New Delhi: The latest census data for Delhi reveals that the city’s population is stabilizing, but the way the national capital has managed to do this may throw open a new debate.
Delhi registered its lowest population growth rate since 1931, at 20.95% in the past decade, according to the 2011 census data for the state, which was released on Monday. While in the previous 2001 census, Delhi’s population grew 47.02%, in the 1931 census it stood at 30.25%.
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The census report said that a decadal growth rate of 21% still shows that Delhi continues to be a metropolitan growth magnet. “It may also be kept in mind that the major cities of the National Capital Region (NCR) area, namely Gurgaon, Faridabad, Ghaziabad and Noida have in recent years absorbed a lot of the growth impulses emanating from Delhi.”
However, the census report identified wide-ranging removal of slum clusters from various parts of the city since 2001 as a major reason for the fall in the population growth rate. Preliminary figures suggest that the total slum population of Delhi has come down since 2001, despite the census broadening the definition of slums for the 2011 census, though exact figures will only be available after further analysis. Major clusters removed during the mid-2000s include Yamuna Pushta, Gautam Nagar and Kalka Mandir and several clusters within the New Delhi Municipal Council (NDMC) area. Many more have been removed in the run-up to the 2010 Commonwealth Games in the last two years. Of the population living in these clusters, about 32,000 families have been shifted to rehabilitation colonies in the north-west and south districts as per data from the Delhi Urban Shelter Improvement Board (DUSIB), but the rest were not eligible for rehabilitation and were thus displaced.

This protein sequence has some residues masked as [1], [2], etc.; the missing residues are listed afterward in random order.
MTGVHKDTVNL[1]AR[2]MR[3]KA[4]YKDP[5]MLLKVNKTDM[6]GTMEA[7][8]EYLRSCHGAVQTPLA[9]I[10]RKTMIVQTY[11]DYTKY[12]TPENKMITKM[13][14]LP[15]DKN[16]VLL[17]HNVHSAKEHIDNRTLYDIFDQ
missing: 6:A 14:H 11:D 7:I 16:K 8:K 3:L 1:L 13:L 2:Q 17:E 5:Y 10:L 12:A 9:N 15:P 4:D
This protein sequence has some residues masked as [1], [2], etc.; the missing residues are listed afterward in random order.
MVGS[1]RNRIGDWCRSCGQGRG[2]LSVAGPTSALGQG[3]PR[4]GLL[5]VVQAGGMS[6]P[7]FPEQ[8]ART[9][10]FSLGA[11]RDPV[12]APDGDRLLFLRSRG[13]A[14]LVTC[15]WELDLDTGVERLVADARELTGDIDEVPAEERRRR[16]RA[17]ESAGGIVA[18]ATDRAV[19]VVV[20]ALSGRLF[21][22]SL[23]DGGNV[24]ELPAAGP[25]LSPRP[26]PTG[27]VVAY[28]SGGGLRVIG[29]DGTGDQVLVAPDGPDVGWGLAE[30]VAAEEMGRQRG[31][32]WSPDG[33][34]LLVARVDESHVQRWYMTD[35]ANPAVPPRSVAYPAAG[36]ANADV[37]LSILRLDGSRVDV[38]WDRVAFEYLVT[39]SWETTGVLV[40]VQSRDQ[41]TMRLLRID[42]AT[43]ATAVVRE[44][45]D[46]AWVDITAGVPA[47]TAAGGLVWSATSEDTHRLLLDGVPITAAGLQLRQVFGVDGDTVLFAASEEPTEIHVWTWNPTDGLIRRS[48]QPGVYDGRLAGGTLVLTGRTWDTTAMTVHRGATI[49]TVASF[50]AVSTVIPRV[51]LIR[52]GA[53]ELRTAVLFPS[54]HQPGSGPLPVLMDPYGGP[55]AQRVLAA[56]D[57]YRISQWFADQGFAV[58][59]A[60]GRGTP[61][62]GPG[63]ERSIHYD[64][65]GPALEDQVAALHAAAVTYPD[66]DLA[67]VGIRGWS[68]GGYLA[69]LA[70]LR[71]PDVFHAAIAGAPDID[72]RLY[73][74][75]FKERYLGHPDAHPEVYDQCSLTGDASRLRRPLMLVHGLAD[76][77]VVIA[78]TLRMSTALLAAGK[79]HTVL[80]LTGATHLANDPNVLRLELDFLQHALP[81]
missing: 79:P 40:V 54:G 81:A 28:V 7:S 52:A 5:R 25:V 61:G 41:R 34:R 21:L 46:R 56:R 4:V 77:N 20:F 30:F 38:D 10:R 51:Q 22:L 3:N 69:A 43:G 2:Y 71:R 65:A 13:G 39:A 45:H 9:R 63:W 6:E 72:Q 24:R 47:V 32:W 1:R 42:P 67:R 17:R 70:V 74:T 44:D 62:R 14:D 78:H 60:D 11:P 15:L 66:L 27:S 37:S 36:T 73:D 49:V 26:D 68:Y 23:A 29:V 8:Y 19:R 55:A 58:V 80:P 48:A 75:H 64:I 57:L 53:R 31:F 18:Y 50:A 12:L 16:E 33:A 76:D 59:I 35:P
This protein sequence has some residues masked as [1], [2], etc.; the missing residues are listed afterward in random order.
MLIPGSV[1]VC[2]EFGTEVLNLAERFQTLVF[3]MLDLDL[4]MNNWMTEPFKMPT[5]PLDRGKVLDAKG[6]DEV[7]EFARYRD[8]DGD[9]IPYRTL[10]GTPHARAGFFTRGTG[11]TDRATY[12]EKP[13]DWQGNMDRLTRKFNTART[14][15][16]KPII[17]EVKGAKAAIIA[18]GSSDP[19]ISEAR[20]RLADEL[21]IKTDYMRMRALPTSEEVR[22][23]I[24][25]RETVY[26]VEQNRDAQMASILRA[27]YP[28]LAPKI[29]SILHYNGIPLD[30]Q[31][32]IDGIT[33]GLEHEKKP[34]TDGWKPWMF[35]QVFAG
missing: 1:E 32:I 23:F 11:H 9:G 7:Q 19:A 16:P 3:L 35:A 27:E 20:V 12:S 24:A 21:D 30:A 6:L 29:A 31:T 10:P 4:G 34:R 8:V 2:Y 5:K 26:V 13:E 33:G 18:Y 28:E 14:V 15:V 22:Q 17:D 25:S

“It is not known where they (the rest) may have gone,” said Varsha Joshi, director, census operations, Delhi. “Some may have settled in new clusters at different locations, and the rest may have moved to other cities.”
However, Sanjay Kumar, director, operations at Aashray Adhikar Abhiyan, said that it is unlikely that the slum-dwellers have left the city. “They have moved to other parts of the city and are living under no permanent structures. That is why they have not been properly counted.” Kumar claimed the homeless in Delhi have not been counted properly under the census, something that the Delhi census chief Joshi ruled out.
The census report pointed out that another visible trend is the commercialization of previously residential areas. “People prefer to move out to more modernized housing in other parts of Delhi or NCR. Thus, the removal of the Yamuna Pushta and simultaneous large-scale commercialization has led to a 10.5% fall in population in central district,” the Delhi census report said.
The maximum population growth (31%) has taken place in the south-west district. The new sub-city of Dwarka, which has come up in the last 10 years, is a major factor leading to high growth.
The overall sex ratio in Delhi has increased substantially from 821 in 2001 to 866 in 2011. “It may indicate that a larger proportion of migrants coming into Delhi for work reasons are women compared to the situation 10 years back,” the census report said. “This could be also because men who are now coming to work in Delhi are coming with their families.”
Continuing with the national trend, the child (0-6) sex ratio has dipped marginally from 868 in 2001 to 866 in 2011 in Delhi. While the situation has not worsened significantly, the census report maintained that more efforts are needed to bring the child sex ratio in Delhi at par with the national average of 914.
On the literacy front, the gap between male and female literacy in Delhi narrowed further, keeping pace with the national trend.